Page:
Minecraft Is The Most Watched Game On YouTube

The stats are in. YouTube videos of Minecraft [official site] – Notch’s unshakeable elder god of PC gaming – have been watched more times than any other video game during the website’s 10 year reign.

But how many of those videos are about constructing giant block wangs? YouTube may not say, but the investigative journalist in me says “many.” Speaking with the Washington Post, YouTube’s global head of gaming content Ryan Wyatt said there are over 42 million Minecraft videos on the site, with “Minecraft” being the second most searched-for term overall.

Which surprises me, when you consider the spectator culture around games like League of Legends and DotA – which hit the Number 3 and 10 spot, respectively. In fact, Minecraft’s success on the site may actually say more about how YouTube has failed to nail the eSport market.

Anyhow, here are the top 10 games on YouTube, according to YouTube:

1. Minecraft
2. Grand Theft Auto
3. League of Legends
4. Call of Duty
5. FIFA
6. Garry’s Mod
7. The Sims
8. Five Nights at Freddy’s
9. Puzzles & Dragon
10. Dota 2

14 Comments

  1. Corwin71 says:

    I watch quite a lot of LP’s and other video game related content, and I’ve watched almost zero footage of any of those ten games. I’m not surprised that I’m atypical, but I am surprised not to see Skyrim anywhere on that list.

  2. Melody says:

    Well, you always have to consider that league of Legends is also streamed on Twitch a lot of the time, probably more so than Minecraft, and DotA 2 games can be watched from within the client itself. I can imagine that takes away a lot of spectators from the youtube count.

  3. v.dog says:

    I’d say it’s due to three things: 1) the endless creativity means that there’s always something new to look at, 2) the game is for all ages, giving it a much wider audience than any of the others, but mostly it’s 3) the complete lack of instructions means you’ve got to search for tutorials on everything from making tools, to farming sheep, to making complex redstone mecha.

    • P.Funk says:

      #3 is also almost certainly directly responsible for making people bump into #1 and potentially turning people who’d never watch an LP or look for more than basic tuts online become serially addicted to minecraft vids.

    • Premium User Badge

      teije says:

      Good points.

      Minecraft videos were the “gateway drug” for my son to get into YT videos for gaming in general. Still probably accounts for a third of his gaming video consumption.

  4. Neurotic says:

    My kids love watching MC on YT. IN fact, this is how they find out about new mods and stuff. They’re quite young (6 and 8), so they like Stampy Longnose and TDMC best. If they both get their computer time at the same time, one will play Minecraft on one screen, and the other will watch YT vids of it on the second screen. :D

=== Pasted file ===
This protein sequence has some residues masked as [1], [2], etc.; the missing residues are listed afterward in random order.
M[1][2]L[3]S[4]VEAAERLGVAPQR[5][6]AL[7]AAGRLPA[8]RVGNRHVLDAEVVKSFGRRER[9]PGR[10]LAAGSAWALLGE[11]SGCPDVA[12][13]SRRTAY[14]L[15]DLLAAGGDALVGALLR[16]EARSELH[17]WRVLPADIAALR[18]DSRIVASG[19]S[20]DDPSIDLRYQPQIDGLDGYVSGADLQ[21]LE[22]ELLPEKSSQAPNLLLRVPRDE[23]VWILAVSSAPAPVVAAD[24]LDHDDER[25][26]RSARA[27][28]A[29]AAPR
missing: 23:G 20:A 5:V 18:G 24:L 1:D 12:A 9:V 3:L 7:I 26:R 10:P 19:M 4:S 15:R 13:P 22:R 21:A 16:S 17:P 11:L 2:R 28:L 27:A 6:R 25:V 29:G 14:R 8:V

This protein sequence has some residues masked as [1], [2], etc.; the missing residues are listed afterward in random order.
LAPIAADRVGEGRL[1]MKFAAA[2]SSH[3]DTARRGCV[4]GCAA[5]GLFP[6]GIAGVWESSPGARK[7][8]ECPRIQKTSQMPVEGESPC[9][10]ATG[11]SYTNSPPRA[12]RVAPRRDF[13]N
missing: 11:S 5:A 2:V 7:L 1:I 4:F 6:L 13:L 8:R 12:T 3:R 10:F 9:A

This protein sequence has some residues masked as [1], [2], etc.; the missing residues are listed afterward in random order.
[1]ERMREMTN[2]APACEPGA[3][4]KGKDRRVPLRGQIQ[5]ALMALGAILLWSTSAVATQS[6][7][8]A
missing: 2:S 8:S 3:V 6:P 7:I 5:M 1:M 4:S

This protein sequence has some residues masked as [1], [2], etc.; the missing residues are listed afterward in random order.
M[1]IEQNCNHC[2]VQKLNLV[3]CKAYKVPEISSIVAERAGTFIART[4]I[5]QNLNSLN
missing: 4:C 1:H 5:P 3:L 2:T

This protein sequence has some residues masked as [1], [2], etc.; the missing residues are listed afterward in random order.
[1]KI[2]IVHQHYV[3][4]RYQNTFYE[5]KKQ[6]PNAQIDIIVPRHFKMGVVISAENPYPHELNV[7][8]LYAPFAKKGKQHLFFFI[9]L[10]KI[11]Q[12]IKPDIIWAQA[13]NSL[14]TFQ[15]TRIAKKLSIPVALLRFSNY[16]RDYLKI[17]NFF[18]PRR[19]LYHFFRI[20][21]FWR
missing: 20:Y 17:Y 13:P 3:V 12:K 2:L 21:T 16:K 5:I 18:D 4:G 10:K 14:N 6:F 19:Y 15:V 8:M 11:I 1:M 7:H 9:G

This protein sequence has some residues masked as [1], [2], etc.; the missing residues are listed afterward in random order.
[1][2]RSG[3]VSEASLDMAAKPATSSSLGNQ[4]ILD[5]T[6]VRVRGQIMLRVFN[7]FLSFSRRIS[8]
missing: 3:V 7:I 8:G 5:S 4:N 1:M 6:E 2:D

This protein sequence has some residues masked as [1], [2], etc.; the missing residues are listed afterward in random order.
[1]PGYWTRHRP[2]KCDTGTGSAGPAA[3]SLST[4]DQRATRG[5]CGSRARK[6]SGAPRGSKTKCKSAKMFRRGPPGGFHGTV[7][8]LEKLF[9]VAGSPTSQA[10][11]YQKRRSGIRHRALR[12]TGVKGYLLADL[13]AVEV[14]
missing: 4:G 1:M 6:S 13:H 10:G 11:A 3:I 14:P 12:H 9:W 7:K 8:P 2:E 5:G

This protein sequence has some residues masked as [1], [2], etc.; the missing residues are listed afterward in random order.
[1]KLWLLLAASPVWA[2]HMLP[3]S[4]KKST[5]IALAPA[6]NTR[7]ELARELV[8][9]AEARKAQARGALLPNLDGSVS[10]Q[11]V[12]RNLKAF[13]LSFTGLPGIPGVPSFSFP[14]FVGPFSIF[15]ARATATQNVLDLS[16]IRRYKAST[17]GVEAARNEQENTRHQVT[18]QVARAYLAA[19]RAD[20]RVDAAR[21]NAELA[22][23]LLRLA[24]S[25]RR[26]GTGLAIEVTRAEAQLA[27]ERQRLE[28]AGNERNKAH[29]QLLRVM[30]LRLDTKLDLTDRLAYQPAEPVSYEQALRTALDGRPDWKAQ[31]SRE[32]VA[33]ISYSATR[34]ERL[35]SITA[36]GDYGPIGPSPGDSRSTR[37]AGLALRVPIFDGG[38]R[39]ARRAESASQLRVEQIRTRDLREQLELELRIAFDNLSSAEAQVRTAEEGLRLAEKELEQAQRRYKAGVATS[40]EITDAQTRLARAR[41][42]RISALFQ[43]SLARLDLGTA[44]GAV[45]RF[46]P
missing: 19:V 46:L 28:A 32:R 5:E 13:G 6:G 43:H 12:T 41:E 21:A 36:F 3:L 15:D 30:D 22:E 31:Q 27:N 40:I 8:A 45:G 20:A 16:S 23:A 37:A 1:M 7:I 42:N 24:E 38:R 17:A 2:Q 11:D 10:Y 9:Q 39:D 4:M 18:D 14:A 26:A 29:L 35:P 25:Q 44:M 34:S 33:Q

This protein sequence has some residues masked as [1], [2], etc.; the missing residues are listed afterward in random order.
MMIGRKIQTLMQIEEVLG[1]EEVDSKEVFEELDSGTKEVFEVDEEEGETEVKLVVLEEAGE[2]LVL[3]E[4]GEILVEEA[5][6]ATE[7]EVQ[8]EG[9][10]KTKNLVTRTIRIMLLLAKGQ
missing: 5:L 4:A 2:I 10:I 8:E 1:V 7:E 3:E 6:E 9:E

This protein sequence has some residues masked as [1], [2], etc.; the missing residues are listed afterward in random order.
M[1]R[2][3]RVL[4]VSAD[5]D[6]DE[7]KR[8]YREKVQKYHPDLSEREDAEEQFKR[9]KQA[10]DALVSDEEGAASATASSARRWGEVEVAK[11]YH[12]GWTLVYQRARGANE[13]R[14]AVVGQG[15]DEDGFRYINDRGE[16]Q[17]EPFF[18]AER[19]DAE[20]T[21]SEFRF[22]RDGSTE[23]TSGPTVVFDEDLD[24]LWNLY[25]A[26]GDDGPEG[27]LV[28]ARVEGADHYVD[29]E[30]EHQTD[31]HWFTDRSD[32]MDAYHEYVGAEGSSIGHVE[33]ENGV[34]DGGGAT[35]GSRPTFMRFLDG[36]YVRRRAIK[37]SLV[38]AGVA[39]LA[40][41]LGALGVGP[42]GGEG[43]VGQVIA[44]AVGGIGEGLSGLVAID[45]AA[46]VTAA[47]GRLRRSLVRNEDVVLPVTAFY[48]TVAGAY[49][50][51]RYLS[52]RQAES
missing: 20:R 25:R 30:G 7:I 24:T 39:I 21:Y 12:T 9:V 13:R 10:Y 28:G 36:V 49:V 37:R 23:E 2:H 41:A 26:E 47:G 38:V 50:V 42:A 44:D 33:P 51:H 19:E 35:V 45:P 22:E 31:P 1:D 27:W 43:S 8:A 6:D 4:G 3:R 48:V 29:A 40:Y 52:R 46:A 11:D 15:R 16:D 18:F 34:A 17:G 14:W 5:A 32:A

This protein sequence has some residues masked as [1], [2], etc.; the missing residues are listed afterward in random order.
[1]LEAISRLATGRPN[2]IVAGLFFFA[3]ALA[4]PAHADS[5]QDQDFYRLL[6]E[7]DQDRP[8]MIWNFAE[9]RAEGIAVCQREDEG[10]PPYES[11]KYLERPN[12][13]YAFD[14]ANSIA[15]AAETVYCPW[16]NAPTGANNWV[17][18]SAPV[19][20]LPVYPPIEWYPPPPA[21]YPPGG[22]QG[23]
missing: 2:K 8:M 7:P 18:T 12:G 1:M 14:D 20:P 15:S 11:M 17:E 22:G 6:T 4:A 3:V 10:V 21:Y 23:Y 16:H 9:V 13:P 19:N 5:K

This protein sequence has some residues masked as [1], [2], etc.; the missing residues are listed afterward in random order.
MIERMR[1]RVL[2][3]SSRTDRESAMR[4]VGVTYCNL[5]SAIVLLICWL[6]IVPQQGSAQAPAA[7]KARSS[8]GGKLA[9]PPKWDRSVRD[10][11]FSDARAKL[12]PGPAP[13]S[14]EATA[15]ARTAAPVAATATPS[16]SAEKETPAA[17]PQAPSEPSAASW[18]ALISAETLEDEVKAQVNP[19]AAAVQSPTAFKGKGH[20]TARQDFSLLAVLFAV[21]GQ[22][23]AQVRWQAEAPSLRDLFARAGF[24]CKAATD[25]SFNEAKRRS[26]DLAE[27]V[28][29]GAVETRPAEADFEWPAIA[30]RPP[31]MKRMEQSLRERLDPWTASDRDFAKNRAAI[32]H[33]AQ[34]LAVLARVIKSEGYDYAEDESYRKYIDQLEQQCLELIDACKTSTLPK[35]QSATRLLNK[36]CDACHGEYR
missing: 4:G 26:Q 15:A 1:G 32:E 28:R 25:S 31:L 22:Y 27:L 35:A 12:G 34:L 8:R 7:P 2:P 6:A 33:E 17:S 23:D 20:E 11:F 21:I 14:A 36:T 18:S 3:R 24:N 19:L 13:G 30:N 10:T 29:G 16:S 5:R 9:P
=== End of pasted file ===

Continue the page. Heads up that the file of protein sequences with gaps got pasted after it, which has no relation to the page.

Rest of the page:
5. tehfish says:

    I’d love to see a breakdown of those minecraft stats for vanilla and modded versions of the game, i suspect the latter accounts for a sizeable chunk of it at the very least :)

    I do find myself watching a lot of gaming youtube videos (particularly the Yogscast channels) Far more entertaining than TV in my opinion

    • Robslap says:

      Agreed, the offspring and I will often supplement our weekend ftb sessions with dw20 or yogscast videos on the TV

  6. Spacewalk says:

    Well of course it is, it’s got cats in it.

  7. Themadcow says:

    My 6yr old prefers to watch video’s of minecraft mods on YouTube over actually playing the game on the PS3 he’s allowed to touch. He wants the PC version for his birthday…

    PC Master Race in the hizzle.

    A lot of Minecraft video content is pretty decent in all honesty. The Diamond Minecart guy might talk an annoying amount but the stuff he produces is almost always far more engaging than 99% of other game footage videos. The latest one is an episodic recreation of a ‘Lost’ style theme using Minecraft airport with working security scanners, and then moving to an island with a crashed aircraft and cunning survivors etc usually delivered with the kind of bouncy enthusiasm that sucks you in whether you like it or not.

    • Neurotic says:

      My 6 year-old is the same. He’s quite addicted to Stampy and TDM, which I don’t mind because ever since he’s been watching their videos, his English has improved ten-fold (he’s half-Polish). I suspect that some Minecraft videos are popular with language learners of all varieties, because often it’s a more mellow kind of commentary that’s easier to follow than the frantic commentary of a shooter or MOBA, etc.

  8. Continuity says:

    “Minecraft Is The Most Watched Game On YouTube”

    no shit. that’s not news its been blindingly obvious for the last 5 years.

  9. sekullbe says:

    My 9yo also watches loads of Minecraft videos. One thing that helps is that there’s an iOS app, Mineflix, that curates videos so she doesn’t have to wander the great Youtube wilderness. She’s even asked for a book because one of the video series she follows is building stuff based on it (a real classic, ‘The 21 Balloons’).

    My own video watching tends towards Kerbal Space Program.